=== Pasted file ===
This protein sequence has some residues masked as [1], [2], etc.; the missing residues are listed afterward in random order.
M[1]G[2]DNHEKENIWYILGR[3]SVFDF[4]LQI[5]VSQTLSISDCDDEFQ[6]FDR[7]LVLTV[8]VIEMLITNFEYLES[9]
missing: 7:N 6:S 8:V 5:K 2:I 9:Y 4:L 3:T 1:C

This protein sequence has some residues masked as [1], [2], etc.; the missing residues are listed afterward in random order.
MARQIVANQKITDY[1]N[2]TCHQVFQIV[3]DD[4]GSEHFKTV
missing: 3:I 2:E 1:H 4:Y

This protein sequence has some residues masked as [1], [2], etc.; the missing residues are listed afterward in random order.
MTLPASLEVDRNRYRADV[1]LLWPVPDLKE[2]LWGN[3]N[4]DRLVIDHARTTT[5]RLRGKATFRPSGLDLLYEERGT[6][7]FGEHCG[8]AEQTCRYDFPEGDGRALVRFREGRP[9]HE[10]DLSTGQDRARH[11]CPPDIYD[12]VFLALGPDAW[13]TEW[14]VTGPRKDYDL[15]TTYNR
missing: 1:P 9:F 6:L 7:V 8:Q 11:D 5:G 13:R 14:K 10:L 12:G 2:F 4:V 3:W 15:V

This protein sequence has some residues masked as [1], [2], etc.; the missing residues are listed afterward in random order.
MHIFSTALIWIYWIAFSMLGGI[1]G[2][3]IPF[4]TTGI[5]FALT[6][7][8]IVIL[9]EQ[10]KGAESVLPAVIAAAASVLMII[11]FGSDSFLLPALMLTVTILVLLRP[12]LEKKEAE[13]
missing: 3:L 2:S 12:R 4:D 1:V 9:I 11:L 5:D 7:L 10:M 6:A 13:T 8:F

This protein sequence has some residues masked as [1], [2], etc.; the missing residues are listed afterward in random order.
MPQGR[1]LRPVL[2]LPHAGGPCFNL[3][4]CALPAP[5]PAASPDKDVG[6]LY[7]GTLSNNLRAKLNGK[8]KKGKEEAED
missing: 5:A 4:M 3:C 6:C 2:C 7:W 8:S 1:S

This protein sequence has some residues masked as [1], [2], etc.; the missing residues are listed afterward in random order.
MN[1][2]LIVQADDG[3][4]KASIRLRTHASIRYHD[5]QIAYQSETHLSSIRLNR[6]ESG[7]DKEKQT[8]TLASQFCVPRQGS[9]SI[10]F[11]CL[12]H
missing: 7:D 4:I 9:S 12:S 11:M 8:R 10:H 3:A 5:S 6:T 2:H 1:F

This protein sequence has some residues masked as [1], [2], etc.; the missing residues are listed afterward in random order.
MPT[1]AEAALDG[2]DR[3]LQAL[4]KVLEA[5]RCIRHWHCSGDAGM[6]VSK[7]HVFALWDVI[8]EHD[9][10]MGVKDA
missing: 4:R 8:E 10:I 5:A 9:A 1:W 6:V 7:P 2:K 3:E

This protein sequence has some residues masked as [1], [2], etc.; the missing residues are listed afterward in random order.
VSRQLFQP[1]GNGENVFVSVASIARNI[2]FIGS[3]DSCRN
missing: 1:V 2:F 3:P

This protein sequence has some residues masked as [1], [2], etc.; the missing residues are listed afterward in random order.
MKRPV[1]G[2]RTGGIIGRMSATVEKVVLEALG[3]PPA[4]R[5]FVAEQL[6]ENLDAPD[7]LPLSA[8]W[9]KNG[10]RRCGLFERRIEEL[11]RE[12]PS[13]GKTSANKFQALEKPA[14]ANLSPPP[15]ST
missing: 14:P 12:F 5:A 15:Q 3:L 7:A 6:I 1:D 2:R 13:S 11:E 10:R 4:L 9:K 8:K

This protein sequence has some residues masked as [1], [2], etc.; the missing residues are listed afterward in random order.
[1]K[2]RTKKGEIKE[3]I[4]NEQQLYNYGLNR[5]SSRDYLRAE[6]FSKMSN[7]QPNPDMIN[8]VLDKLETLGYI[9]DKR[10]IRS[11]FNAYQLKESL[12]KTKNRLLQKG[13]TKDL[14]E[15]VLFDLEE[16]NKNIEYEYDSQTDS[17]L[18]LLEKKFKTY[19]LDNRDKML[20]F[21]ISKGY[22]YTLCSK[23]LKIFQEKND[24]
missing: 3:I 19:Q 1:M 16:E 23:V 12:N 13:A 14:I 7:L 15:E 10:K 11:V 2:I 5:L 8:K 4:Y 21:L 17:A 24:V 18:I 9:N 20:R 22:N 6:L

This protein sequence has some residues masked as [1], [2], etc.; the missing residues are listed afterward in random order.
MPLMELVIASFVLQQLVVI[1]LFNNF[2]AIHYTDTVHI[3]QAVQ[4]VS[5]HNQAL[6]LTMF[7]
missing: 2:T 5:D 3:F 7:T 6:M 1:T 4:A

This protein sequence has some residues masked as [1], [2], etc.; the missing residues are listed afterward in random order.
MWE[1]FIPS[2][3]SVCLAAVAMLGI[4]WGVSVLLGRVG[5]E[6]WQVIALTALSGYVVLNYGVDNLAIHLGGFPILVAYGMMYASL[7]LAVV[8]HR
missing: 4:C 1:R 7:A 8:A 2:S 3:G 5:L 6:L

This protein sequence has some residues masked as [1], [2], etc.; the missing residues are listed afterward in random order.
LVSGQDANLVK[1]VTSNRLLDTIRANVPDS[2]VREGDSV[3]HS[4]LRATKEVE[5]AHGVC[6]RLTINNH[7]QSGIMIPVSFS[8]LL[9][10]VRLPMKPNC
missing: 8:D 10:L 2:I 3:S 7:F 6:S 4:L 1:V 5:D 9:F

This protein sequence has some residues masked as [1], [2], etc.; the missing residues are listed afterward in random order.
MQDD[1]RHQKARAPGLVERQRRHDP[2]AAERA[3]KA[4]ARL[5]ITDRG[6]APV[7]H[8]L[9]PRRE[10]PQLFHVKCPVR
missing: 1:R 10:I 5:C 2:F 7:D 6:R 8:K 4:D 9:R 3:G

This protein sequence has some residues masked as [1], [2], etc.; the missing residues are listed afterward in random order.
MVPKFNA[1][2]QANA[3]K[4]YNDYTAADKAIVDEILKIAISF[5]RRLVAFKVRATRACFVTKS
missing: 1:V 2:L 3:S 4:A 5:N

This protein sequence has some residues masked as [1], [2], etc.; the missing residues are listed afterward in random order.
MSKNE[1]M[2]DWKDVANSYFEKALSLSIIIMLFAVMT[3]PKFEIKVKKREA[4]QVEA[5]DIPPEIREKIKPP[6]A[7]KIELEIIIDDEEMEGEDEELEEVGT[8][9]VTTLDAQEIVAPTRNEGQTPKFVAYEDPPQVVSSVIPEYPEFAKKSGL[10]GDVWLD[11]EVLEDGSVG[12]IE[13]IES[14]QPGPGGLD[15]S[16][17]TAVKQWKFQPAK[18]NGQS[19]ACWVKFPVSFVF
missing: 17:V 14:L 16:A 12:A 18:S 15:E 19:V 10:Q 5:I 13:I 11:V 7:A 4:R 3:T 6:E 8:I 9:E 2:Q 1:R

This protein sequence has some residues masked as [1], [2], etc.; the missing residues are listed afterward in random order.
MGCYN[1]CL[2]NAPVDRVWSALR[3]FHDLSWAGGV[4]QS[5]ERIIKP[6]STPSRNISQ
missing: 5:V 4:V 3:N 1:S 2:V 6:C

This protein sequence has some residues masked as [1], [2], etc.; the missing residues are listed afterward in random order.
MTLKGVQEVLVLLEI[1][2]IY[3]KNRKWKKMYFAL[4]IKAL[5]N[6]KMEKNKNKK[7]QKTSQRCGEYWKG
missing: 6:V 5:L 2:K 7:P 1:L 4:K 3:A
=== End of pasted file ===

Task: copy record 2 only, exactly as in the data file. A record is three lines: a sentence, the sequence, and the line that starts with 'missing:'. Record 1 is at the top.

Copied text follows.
This protein sequence has some residues masked as [1], [2], etc.; the missing residues are listed afterward in random order.
MARQIVANQKITDY[1]N[2]TCHQVFQIV[3]DD[4]GSEHFKTV
missing: 3:I 2:E 1:H 4:Y